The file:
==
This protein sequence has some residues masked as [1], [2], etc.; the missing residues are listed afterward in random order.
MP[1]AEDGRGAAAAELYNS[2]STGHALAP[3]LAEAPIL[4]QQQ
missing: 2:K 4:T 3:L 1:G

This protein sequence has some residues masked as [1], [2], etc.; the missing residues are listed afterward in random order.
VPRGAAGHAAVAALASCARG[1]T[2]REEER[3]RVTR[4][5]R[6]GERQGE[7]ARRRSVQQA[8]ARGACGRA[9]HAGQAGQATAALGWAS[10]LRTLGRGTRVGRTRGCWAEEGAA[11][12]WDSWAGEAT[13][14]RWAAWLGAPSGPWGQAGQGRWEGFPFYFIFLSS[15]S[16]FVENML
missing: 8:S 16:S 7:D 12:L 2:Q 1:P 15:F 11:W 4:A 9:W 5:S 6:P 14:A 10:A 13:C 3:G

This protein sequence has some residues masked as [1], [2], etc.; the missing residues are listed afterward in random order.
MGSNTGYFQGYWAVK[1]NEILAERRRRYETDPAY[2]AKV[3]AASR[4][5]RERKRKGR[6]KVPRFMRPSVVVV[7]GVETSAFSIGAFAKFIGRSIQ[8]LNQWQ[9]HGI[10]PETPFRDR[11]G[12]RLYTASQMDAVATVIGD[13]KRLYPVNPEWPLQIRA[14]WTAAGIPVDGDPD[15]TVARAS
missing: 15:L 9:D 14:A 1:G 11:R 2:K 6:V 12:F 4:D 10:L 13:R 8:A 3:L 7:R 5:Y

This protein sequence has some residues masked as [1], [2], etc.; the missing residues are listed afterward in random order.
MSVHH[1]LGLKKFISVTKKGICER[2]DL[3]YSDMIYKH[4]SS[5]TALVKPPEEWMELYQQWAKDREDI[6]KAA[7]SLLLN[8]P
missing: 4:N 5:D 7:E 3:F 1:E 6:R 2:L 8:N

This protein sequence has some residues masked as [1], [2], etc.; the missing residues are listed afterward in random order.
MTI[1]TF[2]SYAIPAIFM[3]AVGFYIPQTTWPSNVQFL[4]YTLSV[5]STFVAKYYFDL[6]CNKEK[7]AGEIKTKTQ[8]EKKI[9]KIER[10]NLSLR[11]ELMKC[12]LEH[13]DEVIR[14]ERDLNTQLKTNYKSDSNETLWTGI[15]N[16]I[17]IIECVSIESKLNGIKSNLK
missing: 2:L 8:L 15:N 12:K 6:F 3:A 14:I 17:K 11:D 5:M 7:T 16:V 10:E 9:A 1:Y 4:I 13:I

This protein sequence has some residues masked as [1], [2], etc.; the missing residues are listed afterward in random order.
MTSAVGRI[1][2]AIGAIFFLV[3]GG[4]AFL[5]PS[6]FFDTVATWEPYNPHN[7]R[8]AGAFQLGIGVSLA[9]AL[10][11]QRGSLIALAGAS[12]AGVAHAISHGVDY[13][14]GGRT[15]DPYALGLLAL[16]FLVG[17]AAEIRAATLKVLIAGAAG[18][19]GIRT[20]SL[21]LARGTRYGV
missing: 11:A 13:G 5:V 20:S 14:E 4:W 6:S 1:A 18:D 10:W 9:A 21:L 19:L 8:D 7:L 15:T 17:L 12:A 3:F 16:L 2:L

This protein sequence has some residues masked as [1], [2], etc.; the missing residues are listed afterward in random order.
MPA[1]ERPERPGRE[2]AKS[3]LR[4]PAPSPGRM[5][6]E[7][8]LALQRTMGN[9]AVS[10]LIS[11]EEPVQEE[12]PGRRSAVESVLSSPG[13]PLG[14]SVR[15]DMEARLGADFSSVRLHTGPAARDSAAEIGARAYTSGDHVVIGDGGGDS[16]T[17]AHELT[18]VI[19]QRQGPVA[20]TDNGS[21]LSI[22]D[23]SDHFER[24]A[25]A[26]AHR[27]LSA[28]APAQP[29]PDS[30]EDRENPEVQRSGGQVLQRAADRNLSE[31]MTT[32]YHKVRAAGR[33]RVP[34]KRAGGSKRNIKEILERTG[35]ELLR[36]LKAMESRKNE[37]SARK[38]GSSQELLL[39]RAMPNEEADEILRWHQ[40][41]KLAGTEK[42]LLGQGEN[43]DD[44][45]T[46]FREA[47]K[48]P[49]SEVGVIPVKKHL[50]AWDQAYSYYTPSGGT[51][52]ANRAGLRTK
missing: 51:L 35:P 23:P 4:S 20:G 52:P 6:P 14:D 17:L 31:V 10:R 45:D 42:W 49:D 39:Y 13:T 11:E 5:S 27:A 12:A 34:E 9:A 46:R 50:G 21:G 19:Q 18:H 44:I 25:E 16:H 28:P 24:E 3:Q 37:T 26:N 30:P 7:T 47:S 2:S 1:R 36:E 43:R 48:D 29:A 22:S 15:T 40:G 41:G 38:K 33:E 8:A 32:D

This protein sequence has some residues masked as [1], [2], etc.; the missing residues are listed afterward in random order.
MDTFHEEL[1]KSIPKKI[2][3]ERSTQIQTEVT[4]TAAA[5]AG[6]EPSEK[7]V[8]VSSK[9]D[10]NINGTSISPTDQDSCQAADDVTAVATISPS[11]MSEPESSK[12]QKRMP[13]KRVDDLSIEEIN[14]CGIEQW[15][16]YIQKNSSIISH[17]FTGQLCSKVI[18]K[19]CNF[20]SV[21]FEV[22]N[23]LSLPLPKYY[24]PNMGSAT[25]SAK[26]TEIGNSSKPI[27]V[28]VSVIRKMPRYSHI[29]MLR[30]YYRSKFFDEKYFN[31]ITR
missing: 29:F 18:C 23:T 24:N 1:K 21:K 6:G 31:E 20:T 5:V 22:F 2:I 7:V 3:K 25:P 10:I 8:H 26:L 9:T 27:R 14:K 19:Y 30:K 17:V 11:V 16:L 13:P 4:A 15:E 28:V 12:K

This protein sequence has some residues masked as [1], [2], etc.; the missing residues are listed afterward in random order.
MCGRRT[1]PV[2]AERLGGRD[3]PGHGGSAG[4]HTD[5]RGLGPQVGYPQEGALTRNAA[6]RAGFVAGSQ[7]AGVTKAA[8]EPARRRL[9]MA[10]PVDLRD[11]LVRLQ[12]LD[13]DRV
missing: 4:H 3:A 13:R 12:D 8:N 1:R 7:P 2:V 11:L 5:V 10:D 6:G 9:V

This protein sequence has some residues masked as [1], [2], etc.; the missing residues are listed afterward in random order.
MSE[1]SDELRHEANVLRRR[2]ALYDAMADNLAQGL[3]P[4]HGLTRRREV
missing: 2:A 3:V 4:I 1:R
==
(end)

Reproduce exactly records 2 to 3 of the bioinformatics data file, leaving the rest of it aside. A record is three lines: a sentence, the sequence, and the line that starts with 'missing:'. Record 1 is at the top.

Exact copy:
This protein sequence has some residues masked as [1], [2], etc.; the missing residues are listed afterward in random order.
VPRGAAGHAAVAALASCARG[1]T[2]REEER[3]RVTR[4][5]R[6]GERQGE[7]ARRRSVQQA[8]ARGACGRA[9]HAGQAGQATAALGWAS[10]LRTLGRGTRVGRTRGCWAEEGAA[11][12]WDSWAGEAT[13][14]RWAAWLGAPSGPWGQAGQGRWEGFPFYFIFLSS[15]S[16]FVENML
missing: 8:S 16:S 7:D 12:L 2:Q 1:P 15:F 11:W 4:A 9:W 5:S 6:P 14:A 10:A 13:C 3:G

This protein sequence has some residues masked as [1], [2], etc.; the missing residues are listed afterward in random order.
MGSNTGYFQGYWAVK[1]NEILAERRRRYETDPAY[2]AKV[3]AASR[4][5]RERKRKGR[6]KVPRFMRPSVVVV[7]GVETSAFSIGAFAKFIGRSIQ[8]LNQWQ[9]HGI[10]PETPFRDR[11]G[12]RLYTASQMDAVATVIGD[13]KRLYPVNPEWPLQIRA[14]WTAAGIPVDGDPD[15]TVARAS
missing: 15:L 9:D 14:A 1:G 11:R 2:K 6:V 12:F 4:D 10:L 13:R 8:A 3:L 7:R 5:Y